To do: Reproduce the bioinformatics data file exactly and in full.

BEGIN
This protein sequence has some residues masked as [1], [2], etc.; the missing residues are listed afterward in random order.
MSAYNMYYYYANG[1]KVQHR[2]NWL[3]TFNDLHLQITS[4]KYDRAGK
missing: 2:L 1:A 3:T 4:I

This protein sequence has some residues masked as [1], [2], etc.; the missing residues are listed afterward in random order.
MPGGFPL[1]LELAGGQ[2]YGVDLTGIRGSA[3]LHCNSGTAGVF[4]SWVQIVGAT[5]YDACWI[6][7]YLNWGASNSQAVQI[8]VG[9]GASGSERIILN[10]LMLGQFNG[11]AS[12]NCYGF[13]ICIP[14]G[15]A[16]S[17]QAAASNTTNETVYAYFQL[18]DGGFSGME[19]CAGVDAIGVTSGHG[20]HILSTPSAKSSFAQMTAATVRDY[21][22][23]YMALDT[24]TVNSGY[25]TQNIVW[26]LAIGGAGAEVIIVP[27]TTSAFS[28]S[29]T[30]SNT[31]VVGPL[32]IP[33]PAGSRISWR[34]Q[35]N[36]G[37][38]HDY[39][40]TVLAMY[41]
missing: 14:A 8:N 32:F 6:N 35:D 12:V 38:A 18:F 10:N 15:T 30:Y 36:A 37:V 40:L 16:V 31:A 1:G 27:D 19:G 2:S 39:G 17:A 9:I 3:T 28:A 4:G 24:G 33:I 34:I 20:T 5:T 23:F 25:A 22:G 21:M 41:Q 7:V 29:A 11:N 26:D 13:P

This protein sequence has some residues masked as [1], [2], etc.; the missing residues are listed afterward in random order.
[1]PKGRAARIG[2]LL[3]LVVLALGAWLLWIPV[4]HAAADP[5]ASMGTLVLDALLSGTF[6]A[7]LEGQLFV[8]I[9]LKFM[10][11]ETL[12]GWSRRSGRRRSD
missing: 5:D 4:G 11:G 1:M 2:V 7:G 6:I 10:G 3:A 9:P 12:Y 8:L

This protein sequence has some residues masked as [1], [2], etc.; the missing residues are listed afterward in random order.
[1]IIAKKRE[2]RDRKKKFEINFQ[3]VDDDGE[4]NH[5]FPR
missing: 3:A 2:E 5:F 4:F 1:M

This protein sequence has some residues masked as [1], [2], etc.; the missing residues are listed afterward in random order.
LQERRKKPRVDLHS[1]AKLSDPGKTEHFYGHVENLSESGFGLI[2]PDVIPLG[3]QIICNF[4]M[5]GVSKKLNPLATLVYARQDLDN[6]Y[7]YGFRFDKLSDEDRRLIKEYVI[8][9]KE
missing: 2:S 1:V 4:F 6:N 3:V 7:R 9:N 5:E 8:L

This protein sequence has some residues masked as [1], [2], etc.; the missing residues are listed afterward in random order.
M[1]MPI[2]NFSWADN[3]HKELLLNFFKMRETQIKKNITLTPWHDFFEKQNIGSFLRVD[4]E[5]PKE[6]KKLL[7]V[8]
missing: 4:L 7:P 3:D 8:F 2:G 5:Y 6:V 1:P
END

This protein sequence has some residues masked as [1], [2], etc.; the missing residues are listed afterward in random order.
MSAYNMYYYYANG[1]KVQHR[2]NWL[3]TFNDLHLQITS[4]KYDRAGK
missing: 2:L 1:A 3:T 4:I

This protein sequence has some residues masked as [1], [2], etc.; the missing residues are listed afterward in random order.
MPGGFPL[1]LELAGGQ[2]YGVDLTGIRGSA[3]LHCNSGTAGVF[4]SWVQIVGAT[5]YDACWI[6][7]YLNWGASNSQAVQI[8]VG[9]GASGSERIILN[10]LMLGQFNG[11]AS[12]NCYGF[13]ICIP[14]G[15]A[16]S[17]QAAASNTTNETVYAYFQL[18]DGGFSGME[19]CAGVDAIGVTSGHG[20]HILSTPSAKSSFAQMTAATVRDY[21][22][23]YMALDT[24]TVNSGY[25]TQNIVW[26]LAIGGAGAEVIIVP[27]TTSAFS[28]S[29]T[30]SNT[31]VVGPL[32]IP[33]PAGSRISWR[34]Q[35]N[36]G[37][38]HDY[39][40]TVLAMY[41]
missing: 14:A 8:N 32:F 6:N 35:D 12:V 38:A 18:F 10:N 15:T 30:Y 36:A 37:V 40:L 16:V 31:A 1:G 27:D 19:G 2:S 39:G 17:A 9:I 3:T 28:A 4:G 24:G 33:I 34:I 20:T 5:T 23:F 25:A 22:G 21:M 41:Q 7:V 29:A 11:N 26:D 13:P

This protein sequence has some residues masked as [1], [2], etc.; the missing residues are listed afterward in random order.
[1]PKGRAARIG[2]LL[3]LVVLALGAWLLWIPV[4]HAAADP[5]ASMGTLVLDALLSGTF[6]A[7]LEGQLFV[8]I[9]LKFM[10][11]ETL[12]GWSRRSGRRRSD
missing: 5:D 4:G 11:G 1:M 2:V 7:G 6:I 10:G 3:A 9:P 12:Y 8:L

This protein sequence has some residues masked as [1], [2], etc.; the missing residues are listed afterward in random order.
[1]IIAKKRE[2]RDRKKKFEINFQ[3]VDDDGE[4]NH[5]FPR
missing: 3:A 2:E 5:F 4:F 1:M

This protein sequence has some residues masked as [1], [2], etc.; the missing residues are listed afterward in random order.
LQERRKKPRVDLHS[1]AKLSDPGKTEHFYGHVENLSESGFGLI[2]PDVIPLG[3]QIICNF[4]M[5]GVSKKLNPLATLVYARQDLDN[6]Y[7]YGFRFDKLSDEDRRLIKEYVI[8][9]KE
missing: 2:S 1:V 4:F 6:N 3:V 7:R 9:N 5:E 8:L

This protein sequence has some residues masked as [1], [2], etc.; the missing residues are listed afterward in random order.
M[1]MPI[2]NFSWADN[3]HKELLLNFFKMRETQIKKNITLTPWHDFFEKQNIGSFLRVD[4]E[5]PKE[6]KKLL[7]V[8]
missing: 4:L 7:P 3:D 8:F 2:G 5:Y 6:V 1:P